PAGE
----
Murphy was a quiet-spoken North Carolinian with a first rate mind. He was patient beyond belief, well organized, courteous to a fault. I recall one time Dave Bell and I were in his office. We were warming up for a speech we were working on and we were jammering away, coming up with all kinds of ideas, and finally Charlie said, "Well, I think we've had enough discussion. I think it's time for you fellows to put pen to paper. Why don't you just excuse yourself and do that." It was done in the most gentle but forceful fashion.
GESELBRACHT: Was there any political dimension separating the two power centers? Historians like to talk about the advisors to the President having different types of influence on him, and that perhaps the counsel's office -- certainly Clark Clifford -- was a liberal influence, and that somebody else might be a conservative influence on Truman. Was it this kind of division between these two centers?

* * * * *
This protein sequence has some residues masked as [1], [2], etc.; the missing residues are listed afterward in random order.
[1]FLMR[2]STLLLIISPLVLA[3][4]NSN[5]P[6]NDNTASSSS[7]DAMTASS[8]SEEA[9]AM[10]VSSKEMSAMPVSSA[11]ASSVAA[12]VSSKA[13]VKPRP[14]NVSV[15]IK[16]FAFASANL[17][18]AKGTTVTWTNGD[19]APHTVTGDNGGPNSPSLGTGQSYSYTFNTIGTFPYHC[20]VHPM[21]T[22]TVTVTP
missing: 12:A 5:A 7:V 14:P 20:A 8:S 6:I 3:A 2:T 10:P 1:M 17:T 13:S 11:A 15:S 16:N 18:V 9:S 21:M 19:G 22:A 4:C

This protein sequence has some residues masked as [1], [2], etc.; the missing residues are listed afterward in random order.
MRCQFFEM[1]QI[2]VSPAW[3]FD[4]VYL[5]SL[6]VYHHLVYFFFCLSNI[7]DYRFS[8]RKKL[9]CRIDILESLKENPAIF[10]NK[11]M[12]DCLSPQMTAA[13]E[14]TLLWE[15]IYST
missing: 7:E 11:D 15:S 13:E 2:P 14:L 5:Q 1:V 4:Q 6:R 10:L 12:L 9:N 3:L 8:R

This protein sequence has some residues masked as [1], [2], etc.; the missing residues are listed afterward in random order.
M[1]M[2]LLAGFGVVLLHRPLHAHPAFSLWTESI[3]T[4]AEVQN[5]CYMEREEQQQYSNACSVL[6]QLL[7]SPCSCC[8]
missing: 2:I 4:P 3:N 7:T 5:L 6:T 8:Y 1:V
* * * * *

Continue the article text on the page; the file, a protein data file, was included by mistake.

ENARSON: Well, my sense of the situation was that Clark Clifford played an absolutely key role, as subsequent studies have shown, in the management of Truman's successful campaign. I don't think there is any doubt about that. Clifford was clearly at that time, the master strategist. I don't know that there was a master strategist on Truman's effort to get reelected in '52. If there was, it was not apparent to me. I do recall about the time that I was over on loan. No, I guess I had already gone over to the Wage Stabilization Board because John R. Steelman recommended to the President that I be appointed a public